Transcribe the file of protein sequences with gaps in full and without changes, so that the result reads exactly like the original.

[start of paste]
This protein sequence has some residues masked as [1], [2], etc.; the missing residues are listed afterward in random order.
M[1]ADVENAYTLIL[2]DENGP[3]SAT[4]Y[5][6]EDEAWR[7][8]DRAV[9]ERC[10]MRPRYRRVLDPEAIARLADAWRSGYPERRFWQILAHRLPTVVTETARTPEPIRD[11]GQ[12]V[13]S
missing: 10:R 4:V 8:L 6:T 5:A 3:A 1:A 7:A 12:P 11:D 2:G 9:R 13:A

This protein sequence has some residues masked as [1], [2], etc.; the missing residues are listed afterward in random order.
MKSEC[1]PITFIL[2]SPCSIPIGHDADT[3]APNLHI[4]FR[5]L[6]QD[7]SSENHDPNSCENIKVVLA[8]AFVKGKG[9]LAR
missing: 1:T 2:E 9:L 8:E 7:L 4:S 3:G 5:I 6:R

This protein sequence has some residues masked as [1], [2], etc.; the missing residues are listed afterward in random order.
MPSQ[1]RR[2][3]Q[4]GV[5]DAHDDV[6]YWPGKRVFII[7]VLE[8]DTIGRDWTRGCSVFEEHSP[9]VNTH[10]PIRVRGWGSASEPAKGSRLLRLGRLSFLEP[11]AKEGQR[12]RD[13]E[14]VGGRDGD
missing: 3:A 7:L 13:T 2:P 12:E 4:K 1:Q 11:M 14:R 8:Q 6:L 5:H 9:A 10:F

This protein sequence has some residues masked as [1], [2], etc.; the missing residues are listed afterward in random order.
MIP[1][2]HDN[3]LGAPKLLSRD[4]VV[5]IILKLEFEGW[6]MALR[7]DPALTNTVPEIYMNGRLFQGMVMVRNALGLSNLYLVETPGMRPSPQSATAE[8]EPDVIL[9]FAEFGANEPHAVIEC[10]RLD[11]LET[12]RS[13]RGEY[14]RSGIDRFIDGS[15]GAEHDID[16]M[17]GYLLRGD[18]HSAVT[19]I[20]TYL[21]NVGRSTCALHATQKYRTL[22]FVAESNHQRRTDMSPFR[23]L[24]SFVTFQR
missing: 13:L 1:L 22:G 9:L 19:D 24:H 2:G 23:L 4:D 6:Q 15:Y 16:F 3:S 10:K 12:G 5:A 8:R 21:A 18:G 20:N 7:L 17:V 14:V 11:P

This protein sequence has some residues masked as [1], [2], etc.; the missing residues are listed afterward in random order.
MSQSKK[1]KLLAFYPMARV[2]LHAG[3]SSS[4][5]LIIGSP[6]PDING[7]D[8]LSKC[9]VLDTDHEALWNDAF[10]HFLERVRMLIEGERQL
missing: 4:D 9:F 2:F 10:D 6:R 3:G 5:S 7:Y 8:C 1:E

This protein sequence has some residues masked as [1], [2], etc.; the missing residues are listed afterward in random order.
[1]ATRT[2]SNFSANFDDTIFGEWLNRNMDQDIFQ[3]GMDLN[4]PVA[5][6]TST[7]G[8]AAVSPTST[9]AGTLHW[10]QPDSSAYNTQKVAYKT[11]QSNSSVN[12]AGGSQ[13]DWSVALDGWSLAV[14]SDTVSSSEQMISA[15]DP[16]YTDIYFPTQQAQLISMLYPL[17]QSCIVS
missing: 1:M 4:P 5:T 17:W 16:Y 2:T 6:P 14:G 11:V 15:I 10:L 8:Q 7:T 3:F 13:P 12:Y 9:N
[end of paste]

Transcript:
This protein sequence has some residues masked as [1], [2], etc.; the missing residues are listed afterward in random order.
M[1]ADVENAYTLIL[2]DENGP[3]SAT[4]Y[5][6]EDEAWR[7][8]DRAV[9]ERC[10]MRPRYRRVLDPEAIARLADAWRSGYPERRFWQILAHRLPTVVTETARTPEPIRD[11]GQ[12]V[13]S
missing: 10:R 4:V 8:L 6:T 5:A 3:A 1:A 7:A 12:P 11:D 2:G 9:R 13:A

This protein sequence has some residues masked as [1], [2], etc.; the missing residues are listed afterward in random order.
MKSEC[1]PITFIL[2]SPCSIPIGHDADT[3]APNLHI[4]FR[5]L[6]QD[7]SSENHDPNSCENIKVVLA[8]AFVKGKG[9]LAR
missing: 1:T 2:E 9:L 8:E 7:L 4:S 3:G 5:I 6:R

This protein sequence has some residues masked as [1], [2], etc.; the missing residues are listed afterward in random order.
MPSQ[1]RR[2][3]Q[4]GV[5]DAHDDV[6]YWPGKRVFII[7]VLE[8]DTIGRDWTRGCSVFEEHSP[9]VNTH[10]PIRVRGWGSASEPAKGSRLLRLGRLSFLEP[11]AKEGQR[12]RD[13]E[14]VGGRDGD
missing: 3:A 7:L 13:T 2:P 12:E 4:K 1:Q 11:M 14:R 8:Q 6:L 5:H 9:A 10:F

This protein sequence has some residues masked as [1], [2], etc.; the missing residues are listed afterward in random order.
MIP[1][2]HDN[3]LGAPKLLSRD[4]VV[5]IILKLEFEGW[6]MALR[7]DPALTNTVPEIYMNGRLFQGMVMVRNALGLSNLYLVETPGMRPSPQSATAE[8]EPDVIL[9]FAEFGANEPHAVIEC[10]RLD[11]LET[12]RS[13]RGEY[14]RSGIDRFIDGS[15]GAEHDID[16]M[17]GYLLRGD[18]HSAVT[19]I[20]TYL[21]NVGRSTCALHATQKYRTL[22]FVAESNHQRRTDMSPFR[23]L[24]SFVTFQR
missing: 13:L 1:L 22:G 9:L 19:D 24:H 2:G 23:L 4:D 6:Q 15:Y 16:F 3:S 10:K 12:G 5:A 8:R 21:A 18:G 20:N 7:L 17:V 14:V 11:P

This protein sequence has some residues masked as [1], [2], etc.; the missing residues are listed afterward in random order.
MSQSKK[1]KLLAFYPMARV[2]LHAG[3]SSS[4][5]LIIGSP[6]PDING[7]D[8]LSKC[9]VLDTDHEALWNDAF[10]HFLERVRMLIEGERQL
missing: 4:D 9:F 2:F 10:D 6:R 3:G 5:S 7:Y 8:C 1:E

This protein sequence has some residues masked as [1], [2], etc.; the missing residues are listed afterward in random order.
[1]ATRT[2]SNFSANFDDTIFGEWLNRNMDQDIFQ[3]GMDLN[4]PVA[5][6]TST[7]G[8]AAVSPTST[9]AGTLHW[10]QPDSSAYNTQKVAYKT[11]QSNSSVN[12]AGGSQ[13]DWSVALDGWSLAV[14]SDTVSSSEQMISA[15]DP[16]YTDIYFPTQQAQLISMLYPL[17]QSCIVS
missing: 1:M 4:P 5:T 17:W 16:Y 2:T 6:P 14:G 11:V 15:I 10:L 8:Q 7:T 3:F 13:P 12:Y 9:N